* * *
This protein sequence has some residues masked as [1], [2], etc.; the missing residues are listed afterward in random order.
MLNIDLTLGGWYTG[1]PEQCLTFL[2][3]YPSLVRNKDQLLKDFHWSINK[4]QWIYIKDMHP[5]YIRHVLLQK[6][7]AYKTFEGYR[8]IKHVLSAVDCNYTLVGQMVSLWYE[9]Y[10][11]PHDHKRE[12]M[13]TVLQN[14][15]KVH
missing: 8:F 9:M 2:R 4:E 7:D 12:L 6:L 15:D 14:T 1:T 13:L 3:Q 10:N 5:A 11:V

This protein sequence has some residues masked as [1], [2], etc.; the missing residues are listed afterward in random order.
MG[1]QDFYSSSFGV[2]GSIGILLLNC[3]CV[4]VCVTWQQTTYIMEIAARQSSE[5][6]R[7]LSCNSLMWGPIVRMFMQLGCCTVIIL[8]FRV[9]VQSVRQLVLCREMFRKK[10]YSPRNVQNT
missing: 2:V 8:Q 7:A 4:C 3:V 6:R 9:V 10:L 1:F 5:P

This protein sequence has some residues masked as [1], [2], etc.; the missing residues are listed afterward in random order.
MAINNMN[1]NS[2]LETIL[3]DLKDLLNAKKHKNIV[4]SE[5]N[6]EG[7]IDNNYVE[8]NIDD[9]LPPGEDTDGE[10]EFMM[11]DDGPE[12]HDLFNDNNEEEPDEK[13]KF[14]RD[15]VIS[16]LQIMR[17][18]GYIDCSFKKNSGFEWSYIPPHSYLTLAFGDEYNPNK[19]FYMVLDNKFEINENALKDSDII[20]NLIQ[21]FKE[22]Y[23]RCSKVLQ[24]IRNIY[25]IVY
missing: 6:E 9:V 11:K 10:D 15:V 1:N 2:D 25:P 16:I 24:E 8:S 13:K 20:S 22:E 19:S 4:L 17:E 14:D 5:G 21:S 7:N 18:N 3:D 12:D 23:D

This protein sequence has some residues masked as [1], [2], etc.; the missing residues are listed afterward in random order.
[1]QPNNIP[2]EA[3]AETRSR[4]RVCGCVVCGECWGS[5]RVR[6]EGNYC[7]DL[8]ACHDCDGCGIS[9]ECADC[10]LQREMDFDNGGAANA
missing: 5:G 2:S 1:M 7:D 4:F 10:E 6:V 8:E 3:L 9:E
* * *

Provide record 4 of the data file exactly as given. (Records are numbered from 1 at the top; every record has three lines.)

This protein sequence has some residues masked as [1], [2], etc.; the missing residues are listed afterward in random order.
[1]QPNNIP[2]EA[3]AETRSR[4]RVCGCVVCGECWGS[5]RVR[6]EGNYC[7]DL[8]ACHDCDGCGIS[9]ECADC[10]LQREMDFDNGGAANA
missing: 5:G 2:S 1:M 7:D 4:F 10:E 6:V 8:E 3:L 9:E